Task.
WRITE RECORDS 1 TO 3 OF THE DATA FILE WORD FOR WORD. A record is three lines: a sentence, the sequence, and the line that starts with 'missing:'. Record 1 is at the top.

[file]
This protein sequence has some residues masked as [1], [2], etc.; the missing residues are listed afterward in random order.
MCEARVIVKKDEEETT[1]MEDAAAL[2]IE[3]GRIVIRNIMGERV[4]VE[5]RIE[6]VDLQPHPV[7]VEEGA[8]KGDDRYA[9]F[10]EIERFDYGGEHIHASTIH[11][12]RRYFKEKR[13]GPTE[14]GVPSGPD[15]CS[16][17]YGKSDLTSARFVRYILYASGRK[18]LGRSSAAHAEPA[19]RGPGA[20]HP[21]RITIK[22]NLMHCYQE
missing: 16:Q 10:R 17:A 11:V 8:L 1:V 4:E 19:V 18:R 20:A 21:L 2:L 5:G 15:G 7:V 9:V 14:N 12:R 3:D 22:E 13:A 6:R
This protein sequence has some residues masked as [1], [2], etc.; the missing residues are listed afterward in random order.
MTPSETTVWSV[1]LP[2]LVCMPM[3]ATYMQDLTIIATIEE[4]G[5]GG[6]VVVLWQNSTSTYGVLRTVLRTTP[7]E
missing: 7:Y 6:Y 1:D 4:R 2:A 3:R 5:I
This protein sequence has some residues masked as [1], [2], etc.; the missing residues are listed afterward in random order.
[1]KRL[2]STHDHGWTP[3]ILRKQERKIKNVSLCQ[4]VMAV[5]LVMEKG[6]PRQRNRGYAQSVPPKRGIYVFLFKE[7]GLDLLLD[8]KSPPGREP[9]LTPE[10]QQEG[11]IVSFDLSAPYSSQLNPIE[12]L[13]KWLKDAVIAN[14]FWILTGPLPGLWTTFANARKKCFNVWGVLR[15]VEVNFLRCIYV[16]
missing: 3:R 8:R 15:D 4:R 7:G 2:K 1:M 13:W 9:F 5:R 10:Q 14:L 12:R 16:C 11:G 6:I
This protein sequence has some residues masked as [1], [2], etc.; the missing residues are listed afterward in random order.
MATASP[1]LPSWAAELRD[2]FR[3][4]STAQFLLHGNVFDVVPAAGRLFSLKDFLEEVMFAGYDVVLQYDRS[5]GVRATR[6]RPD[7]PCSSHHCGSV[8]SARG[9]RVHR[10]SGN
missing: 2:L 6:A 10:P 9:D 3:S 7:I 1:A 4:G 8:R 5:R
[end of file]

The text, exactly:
This protein sequence has some residues masked as [1], [2], etc.; the missing residues are listed afterward in random order.
MCEARVIVKKDEEETT[1]MEDAAAL[2]IE[3]GRIVIRNIMGERV[4]VE[5]RIE[6]VDLQPHPV[7]VEEGA[8]KGDDRYA[9]F[10]EIERFDYGGEHIHASTIH[11][12]RRYFKEKR[13]GPTE[14]GVPSGPD[15]CS[16][17]YGKSDLTSARFVRYILYASGRK[18]LGRSSAAHAEPA[19]RGPGA[20]HP[21]RITIK[22]NLMHCYQE
missing: 16:Q 10:R 17:A 11:V 8:L 1:V 4:E 19:V 18:R 20:A 21:L 2:L 5:G 15:G 7:V 9:V 14:N 12:R 3:D 22:E 13:A 6:R
This protein sequence has some residues masked as [1], [2], etc.; the missing residues are listed afterward in random order.
MTPSETTVWSV[1]LP[2]LVCMPM[3]ATYMQDLTIIATIEE[4]G[5]GG[6]VVVLWQNSTSTYGVLRTVLRTTP[7]E
missing: 7:Y 6:Y 1:D 4:R 2:A 3:R 5:I
This protein sequence has some residues masked as [1], [2], etc.; the missing residues are listed afterward in random order.
[1]KRL[2]STHDHGWTP[3]ILRKQERKIKNVSLCQ[4]VMAV[5]LVMEKG[6]PRQRNRGYAQSVPPKRGIYVFLFKE[7]GLDLLLD[8]KSPPGREP[9]LTPE[10]QQEG[11]IVSFDLSAPYSSQLNPIE[12]L[13]KWLKDAVIAN[14]FWILTGPLPGLWTTFANARKKCFNVWGVLR[15]VEVNFLRCIYV[16]
missing: 3:R 8:R 15:D 4:R 7:G 2:K 1:M 13:W 9:F 5:R 10:Q 14:L 12:R 16:C 11:G 6:I